Nyerere became Minister of British-administered Tanganyika in 1960 and continued as Prime Minister when Tanganyika became officially independent in 1961. Soon after independence, Nyerere's first presidency took a turn to the Left after the Arusha Declaration, which codified a commitment to socialism in Pan-African fashion. After the Declaration, banks were nationalised as were many large industries.

After the Zanzibar Revolution overthrew the Arab dynasty in neighboring Zanzibar, which had become independent in 1963, the island merged with mainland Tanganyika to form the nation of Tanzania on 26 April 1964. The union of the two, hitherto separate, regions was controversial among many Zanzibaris (even those sympathetic to the revolution) but was accepted by both the Nyerere government and the Revolutionary Government of Zanzibar owing to shared political values and goals.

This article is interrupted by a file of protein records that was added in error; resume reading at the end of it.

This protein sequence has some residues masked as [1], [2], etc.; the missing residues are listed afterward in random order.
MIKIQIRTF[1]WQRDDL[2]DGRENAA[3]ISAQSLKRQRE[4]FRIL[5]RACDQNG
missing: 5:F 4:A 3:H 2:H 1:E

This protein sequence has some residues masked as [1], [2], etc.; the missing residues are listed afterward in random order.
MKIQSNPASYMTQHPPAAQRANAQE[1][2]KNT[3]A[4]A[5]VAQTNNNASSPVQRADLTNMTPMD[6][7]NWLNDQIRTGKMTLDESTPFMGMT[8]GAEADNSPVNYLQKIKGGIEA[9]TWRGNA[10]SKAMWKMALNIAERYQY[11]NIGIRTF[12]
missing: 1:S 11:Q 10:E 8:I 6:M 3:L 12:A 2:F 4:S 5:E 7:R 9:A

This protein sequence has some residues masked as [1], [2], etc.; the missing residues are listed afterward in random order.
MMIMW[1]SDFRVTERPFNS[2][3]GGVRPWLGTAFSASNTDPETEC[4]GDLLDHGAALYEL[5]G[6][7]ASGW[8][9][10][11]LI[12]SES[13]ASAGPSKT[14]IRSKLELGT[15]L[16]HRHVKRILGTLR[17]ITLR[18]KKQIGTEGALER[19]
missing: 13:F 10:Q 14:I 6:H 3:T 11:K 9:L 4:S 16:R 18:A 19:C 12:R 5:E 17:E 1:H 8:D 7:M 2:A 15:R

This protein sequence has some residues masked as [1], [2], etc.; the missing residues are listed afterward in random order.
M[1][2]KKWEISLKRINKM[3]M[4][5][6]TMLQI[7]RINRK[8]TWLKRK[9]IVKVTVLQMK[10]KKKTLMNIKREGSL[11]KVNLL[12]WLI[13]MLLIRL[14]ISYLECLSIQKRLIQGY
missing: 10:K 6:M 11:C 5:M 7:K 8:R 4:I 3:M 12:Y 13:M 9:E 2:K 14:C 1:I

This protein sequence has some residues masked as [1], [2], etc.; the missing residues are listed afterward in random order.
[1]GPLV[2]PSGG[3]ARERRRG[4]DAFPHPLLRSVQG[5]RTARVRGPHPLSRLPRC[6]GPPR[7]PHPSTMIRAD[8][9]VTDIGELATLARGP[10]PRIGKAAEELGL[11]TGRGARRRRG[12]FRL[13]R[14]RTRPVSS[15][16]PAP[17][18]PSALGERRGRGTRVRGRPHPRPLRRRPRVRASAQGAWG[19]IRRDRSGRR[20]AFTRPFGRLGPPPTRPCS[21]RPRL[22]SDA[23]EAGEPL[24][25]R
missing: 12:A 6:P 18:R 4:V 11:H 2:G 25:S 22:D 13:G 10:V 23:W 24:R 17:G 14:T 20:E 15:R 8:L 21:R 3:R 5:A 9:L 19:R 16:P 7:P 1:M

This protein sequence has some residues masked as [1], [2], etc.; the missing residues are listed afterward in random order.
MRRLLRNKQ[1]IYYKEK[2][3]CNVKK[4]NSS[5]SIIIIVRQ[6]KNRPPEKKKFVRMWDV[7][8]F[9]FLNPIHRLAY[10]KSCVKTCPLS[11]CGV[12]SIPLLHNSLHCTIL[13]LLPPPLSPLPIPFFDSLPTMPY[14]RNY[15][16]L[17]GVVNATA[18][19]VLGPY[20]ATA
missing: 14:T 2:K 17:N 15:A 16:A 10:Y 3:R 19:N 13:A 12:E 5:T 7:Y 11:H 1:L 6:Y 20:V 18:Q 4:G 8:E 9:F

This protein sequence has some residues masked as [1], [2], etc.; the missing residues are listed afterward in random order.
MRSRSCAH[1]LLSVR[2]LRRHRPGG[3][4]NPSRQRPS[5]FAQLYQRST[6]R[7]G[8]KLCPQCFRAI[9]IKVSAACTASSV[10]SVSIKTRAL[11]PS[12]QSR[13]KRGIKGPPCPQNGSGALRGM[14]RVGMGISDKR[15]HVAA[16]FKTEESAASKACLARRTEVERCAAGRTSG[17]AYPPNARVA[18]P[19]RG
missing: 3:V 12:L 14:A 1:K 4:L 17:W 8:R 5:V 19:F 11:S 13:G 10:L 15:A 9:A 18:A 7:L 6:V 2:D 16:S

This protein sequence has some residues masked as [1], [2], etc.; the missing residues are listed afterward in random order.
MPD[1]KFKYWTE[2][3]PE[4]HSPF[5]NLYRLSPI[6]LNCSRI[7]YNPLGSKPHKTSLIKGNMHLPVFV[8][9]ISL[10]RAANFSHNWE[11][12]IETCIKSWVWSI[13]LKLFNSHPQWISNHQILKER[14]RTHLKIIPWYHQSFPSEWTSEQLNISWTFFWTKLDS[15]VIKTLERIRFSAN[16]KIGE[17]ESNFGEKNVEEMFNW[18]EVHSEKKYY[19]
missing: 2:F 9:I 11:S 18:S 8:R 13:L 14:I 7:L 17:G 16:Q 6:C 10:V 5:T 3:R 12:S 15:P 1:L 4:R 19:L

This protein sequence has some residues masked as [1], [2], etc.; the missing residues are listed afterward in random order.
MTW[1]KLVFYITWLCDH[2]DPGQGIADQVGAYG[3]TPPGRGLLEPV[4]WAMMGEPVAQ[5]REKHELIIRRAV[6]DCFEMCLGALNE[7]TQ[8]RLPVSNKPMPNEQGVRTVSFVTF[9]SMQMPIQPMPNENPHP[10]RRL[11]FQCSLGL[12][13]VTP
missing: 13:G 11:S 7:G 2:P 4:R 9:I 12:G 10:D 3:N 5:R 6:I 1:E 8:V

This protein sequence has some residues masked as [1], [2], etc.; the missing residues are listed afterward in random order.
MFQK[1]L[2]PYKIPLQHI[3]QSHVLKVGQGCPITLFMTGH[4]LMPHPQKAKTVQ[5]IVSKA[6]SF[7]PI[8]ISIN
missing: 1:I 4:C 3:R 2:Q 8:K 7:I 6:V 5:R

From the late 1970s, Tanzania's economy took a turn for the worse. Tanzania also aligned with China, seeking Chinese aid. The Chinese were quick to comply, but with the condition that all projects be completed by imported Chinese labor.

From the mid 1980s, the regime financed itself by borrowing from the International Monetary Fund and underwent some reforms. From the mid 1980s Tanzania's GDP per capita has grown and poverty has been reduced.


The President of Tanzania and National Assembly members are elected concurrently by direct popular vote for five-year terms. The president appoints a prime minister who serves as the government's leader in the National Assembly. The president selects his Cabinet from among National Assembly members. The Constitution also empowers him to nominate ten non-elected members of Parliament, who also are eligible to become cabinet members. Elections for president and all National Assembly seats were held in December 2005. Tanzania is a one party dominant state with the Chama Cha Mapinduzi in power. Opposition parties are widely considered to have no real chance of gaining power, though the country remains peaceful.